Different types of light

Continuous improvement

by Mark Radley | Oct 2, 2014

Who decided in their wisdom that Continuous Improvement is to be limited to a problem?   Why can’t someone just have a great idea?

I was in session the other day when some delegates were being trained on this subject of Continuous Improvement.  I was meant to be a bystander during the training, there to observe the current ‘Operating System” being deployed.  I was there in our software capacity with strict instructions to leave the incumbent experts alone with their programme for Lean.   Trouble is, I’m getting long in the tooth and when I see someone delivering a slanted view on such an important subject, I lose sight of my place in the order of things.  My problem was on the very first slide.  If it had been on Slide 34 of 48 it might not have been so awkward.  The PowerPoint slide read as follows:

geneo-dmaic-problem solving

Here is my problem.  Who decided in their wisdom that Continuous Improvement is to be limited to a problem?   Why can’t someone just have a great idea?   Necessity is the Mother of Invention we say, but no one said that it had to have a root cause and present itself as a problem for us to solve.  Does a suggestion scheme have a little box to tick declaring what exactly is the root cause that you want to eliminate?  NO!  It does not.  So why do we have to box ourselves into an unnecessary and potentially fruitless corner with offering DMAIC (a problem solving methodology) as a clumsy panacea to our Improvement problems?   Not only have we closed the pathway for people to come up with inventions, we have also lengthened the time it will take to put the ‘solution’ into action.   For me, Continuous Improvement looks like this:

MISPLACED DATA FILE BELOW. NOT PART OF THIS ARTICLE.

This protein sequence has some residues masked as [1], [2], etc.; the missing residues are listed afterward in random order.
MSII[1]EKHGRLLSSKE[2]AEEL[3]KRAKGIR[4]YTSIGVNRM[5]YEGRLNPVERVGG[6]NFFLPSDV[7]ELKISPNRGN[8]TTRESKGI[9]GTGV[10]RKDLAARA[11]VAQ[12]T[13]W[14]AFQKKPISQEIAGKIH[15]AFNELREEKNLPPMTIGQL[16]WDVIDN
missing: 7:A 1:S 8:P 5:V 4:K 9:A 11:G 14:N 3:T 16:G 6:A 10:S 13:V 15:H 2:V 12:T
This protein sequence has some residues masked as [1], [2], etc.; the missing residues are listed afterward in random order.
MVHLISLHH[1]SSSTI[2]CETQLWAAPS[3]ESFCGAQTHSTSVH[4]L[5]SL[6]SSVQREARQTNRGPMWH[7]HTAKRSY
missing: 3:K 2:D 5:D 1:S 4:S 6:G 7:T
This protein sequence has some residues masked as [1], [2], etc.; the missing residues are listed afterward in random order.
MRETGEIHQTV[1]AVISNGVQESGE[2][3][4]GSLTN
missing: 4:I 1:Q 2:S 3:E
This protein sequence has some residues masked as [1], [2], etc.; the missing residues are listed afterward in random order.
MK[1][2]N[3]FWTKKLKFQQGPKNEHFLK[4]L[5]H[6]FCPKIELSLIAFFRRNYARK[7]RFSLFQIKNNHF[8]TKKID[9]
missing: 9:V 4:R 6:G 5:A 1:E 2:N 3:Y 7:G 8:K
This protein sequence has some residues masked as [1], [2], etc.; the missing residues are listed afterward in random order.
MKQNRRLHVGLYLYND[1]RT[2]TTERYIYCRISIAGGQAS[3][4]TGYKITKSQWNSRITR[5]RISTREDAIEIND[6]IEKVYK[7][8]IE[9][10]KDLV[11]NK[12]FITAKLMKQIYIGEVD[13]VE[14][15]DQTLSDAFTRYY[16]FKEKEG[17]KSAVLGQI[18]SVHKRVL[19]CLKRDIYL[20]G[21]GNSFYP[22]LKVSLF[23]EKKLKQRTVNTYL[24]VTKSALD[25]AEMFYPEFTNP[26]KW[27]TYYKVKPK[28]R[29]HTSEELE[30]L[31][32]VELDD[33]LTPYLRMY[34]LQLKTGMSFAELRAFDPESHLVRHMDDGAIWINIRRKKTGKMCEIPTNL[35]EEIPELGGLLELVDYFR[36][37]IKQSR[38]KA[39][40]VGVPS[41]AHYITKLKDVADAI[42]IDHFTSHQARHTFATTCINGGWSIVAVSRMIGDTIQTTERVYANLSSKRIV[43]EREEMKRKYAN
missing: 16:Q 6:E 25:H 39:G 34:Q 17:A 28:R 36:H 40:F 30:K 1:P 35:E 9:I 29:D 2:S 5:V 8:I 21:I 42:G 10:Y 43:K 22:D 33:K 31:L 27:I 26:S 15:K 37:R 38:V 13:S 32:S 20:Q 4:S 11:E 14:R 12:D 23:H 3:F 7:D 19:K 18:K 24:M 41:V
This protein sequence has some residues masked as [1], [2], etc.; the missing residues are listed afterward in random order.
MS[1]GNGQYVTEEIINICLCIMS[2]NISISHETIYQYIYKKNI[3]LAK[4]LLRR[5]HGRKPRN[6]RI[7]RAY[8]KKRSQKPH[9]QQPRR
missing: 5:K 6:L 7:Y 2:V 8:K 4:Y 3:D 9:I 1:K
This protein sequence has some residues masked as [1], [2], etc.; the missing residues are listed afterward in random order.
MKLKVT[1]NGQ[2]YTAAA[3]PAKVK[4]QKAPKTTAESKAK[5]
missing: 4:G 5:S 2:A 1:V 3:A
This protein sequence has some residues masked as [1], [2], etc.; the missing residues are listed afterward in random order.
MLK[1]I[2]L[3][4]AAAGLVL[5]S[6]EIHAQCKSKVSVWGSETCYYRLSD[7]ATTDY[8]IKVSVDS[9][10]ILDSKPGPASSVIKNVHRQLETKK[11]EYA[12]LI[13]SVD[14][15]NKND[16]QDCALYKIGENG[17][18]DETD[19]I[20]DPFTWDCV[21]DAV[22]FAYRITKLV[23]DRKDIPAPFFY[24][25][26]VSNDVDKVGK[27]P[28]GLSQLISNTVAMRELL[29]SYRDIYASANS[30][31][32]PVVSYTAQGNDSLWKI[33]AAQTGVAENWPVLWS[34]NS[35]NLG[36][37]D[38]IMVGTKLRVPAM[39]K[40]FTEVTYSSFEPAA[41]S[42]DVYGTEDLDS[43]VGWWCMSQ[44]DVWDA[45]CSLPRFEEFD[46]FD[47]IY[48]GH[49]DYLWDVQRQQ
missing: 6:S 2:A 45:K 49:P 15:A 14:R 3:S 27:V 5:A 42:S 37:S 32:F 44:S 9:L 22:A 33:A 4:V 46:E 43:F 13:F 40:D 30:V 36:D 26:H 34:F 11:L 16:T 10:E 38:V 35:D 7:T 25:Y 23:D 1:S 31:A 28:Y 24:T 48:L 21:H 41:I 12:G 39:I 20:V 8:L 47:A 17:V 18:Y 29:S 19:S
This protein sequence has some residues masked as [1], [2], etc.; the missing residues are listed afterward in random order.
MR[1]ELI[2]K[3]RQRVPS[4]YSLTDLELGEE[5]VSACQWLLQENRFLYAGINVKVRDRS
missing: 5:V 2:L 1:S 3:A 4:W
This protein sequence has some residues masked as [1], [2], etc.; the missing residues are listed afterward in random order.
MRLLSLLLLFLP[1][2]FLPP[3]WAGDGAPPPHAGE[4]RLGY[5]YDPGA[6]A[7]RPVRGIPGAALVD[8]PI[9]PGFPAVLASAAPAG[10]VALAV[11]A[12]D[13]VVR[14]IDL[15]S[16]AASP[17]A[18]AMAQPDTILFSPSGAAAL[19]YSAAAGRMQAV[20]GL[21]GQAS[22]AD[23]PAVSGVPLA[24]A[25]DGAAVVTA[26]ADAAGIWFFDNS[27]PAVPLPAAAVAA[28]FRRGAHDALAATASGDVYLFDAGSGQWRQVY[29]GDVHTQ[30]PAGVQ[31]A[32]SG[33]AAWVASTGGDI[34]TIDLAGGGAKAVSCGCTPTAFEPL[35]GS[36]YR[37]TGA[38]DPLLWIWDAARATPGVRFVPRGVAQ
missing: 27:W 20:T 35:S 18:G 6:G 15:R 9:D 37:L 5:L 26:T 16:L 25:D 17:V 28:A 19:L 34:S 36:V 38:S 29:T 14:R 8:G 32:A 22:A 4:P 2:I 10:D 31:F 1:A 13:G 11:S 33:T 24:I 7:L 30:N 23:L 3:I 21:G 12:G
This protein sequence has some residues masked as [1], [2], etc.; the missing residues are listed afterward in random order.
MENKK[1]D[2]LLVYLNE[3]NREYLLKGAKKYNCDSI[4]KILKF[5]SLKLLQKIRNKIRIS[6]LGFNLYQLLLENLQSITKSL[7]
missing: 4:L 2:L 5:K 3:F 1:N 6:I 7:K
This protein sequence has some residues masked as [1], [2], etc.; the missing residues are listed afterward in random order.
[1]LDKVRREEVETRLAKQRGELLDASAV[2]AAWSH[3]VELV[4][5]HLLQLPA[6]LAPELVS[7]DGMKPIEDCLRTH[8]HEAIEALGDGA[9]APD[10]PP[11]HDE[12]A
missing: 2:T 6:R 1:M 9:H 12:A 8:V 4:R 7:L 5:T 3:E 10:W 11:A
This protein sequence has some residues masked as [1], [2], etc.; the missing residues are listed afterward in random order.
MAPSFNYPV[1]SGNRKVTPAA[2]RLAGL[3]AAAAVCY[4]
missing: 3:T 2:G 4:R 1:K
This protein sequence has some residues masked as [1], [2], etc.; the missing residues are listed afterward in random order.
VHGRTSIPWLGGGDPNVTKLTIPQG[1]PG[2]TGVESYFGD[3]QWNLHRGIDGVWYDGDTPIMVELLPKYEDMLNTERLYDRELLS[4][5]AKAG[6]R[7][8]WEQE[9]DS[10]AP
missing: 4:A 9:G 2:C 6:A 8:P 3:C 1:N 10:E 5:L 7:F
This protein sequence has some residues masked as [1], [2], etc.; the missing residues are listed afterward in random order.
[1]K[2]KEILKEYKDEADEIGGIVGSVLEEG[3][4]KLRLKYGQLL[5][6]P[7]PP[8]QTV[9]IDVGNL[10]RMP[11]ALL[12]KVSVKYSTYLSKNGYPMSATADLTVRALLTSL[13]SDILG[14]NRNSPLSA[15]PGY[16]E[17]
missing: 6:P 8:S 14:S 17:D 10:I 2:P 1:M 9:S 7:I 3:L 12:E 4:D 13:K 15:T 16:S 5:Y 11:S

Continuous Improvement follows two pathways:  solve a problem  or  have a great idea with equal weight being given to each pathway.

DMAIC by the very nature of its make-up requires you to define the problem.  That is the purpose of the D.  I say ‘NO’ to DMAIC, unless we are specifically talking about problems and, only if for, some reason, PDCA does not appear in your organisation’s working vernacular.

Let’s just say that my five minutes of interjection on the training course caused a rumpus.  I was led away by the thought police and had to leave the poor delegates to their lot.   A Call to Arms, people:  Free Continuous Improvement from the tyranny of this terrible, singular path! Make time for your people to sit around a table and dream up some crazy ideas.  You never know, they might just surprise you.

Download our A3 Report on CI strips or contact us.   Mark Radley

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